June 8, 1988
MARY ELIZABETH LEMP ET AL., PLAINTIFFS-APPELLANTS
CARL J. HAUPTMANN ET AL., DEFENDANTS-APPELLEES
APPELLATE COURT OF ILLINOIS, FIFTH DISTRICT
525 N.E.2d 203, 170 Ill. App. 3d 753, 121 Ill. Dec. 397 1988.IL.900
Appeal from the Circuit Court of Saline County; the Hon. David Nelson, Judge, presiding.
PRESIDING JUSTICE HARRISON delivered the opinion of the court. CALVO and LEWIS, JJ., concur.
DECISION OF THE COURT DELIVERED BY THE HONORABLE JUDGE HARRISON
Plaintiffs brought suit in the circuit court of Saline County to recover assets valued in excess of $200,000 which were transferred from Myrtle Hauptmann, decedent, to her son Carl Hauptmann, defendant, and his wife, Margaret. Plaintiffs, the children of William Hauptmann and the grandchildren of decedent, alleged that defendant's acquisition of a power of attorney from decedent established the existence of a fiduciary relationship, that while defendant was in this fiduciary relationship he profited from transactions with the decedent, and that these transactions were thus fraudulent. Plaintiffs asked the court to remedy the fraud in equity by creating a constructive trust over the property obtained by the defendant. Plaintiffs also sought the removal of defendant as the trustee of the decedent's trust, the appointment of a successor trustee, and an accounting from defendant for his actions as trustee.
On January 22 and 23, 1987, the circuit court of Saline County held a hearing on the issues presented in the plaintiffs' petition. At the close of the plaintiffs' case, pursuant to section 2-1110 of the Code of Civil Procedure (Ill. Rev. Stat. 1985, ch. 110, par. 2-1110), the circuit court granted defendant's motion for a directed verdict on the basis that the plaintiffs had presented insufficient evidence as a matter of law from which a court could find judgment in their favor.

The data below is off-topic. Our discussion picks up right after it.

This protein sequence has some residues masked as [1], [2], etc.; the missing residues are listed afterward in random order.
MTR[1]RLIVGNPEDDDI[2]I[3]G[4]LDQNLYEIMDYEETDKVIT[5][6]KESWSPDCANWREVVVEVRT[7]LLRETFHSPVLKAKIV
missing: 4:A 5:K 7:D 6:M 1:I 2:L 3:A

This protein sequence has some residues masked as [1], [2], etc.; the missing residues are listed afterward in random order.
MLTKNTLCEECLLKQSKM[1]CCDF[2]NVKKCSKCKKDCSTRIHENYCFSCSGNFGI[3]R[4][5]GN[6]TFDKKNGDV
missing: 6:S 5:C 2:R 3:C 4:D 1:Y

The facts of the case as presented in the transcript of the proceedings and the common law record are as follows. Defendant was born on November 23, 1920. He married Margaret Hauptmann in 1949, and their marriage produced two children, Kathleen Hauptmann Presley and James Hauptmann. Defendant is a physician and has practiced medicine in Harrisburg, Illinois, since 1945.
Decedent was born in 1894. She married Carl Hauptmann, Sr., and their marriage produced three children: defendant, William Hauptmann, who died July 3, 1971, and John Hauptmann, who died November 9, 1977. William Hauptmann had eight children, seven girls and one son, who are the plaintiffs in this action. John Hauptmann married Dorothy Hauptmann, and their marriage produced four children, David Hauptmann, Thomas Hauptmann, Annette Prather, and Celeste Bybee, who have been added as defendants. Carl Hauptmann, Sr., died on March 18, 1957. Decedent lived in Harrisburg, Illinois, from 1915 until she moved into Styrest Nursing Home on October 27, 1975. From there she entered Finnie Good Shepard Nursing Home in Galatia, Illinois, on August 7, 1976, where she lived until her death on July 7, 1979.
On April 5, 1952, decedent and Carl Hauptmann, Sr., executed their joint will. The will provided for the creation of a trust commencing upon the death of both of the testators or upon the mental incapacitation or the expressed intent of the surviving spouse. The will authorized the trustee to distribute the net income of the Hauptmann's estate through the trust to the trust's beneficiaries. The will prescribed that the trust would terminate upon the death of all three sons and that the trustee would then distribute the corpus of the trust to the surviving grandchildren or their representatives per stirpes. On May 31, 1972, decedent executed a codicil to the joint will designating defendant as the executor of her estate and appointing defendant as trustee of the trust that would commence upon her death.
On November 12, 1975, decedent executed a power of attorney to defendant, which defendant's nephew, David Hauptmann, an attorney in Saline County, drafted and notarized. The power provided, inter alia, that defendant would have the authority to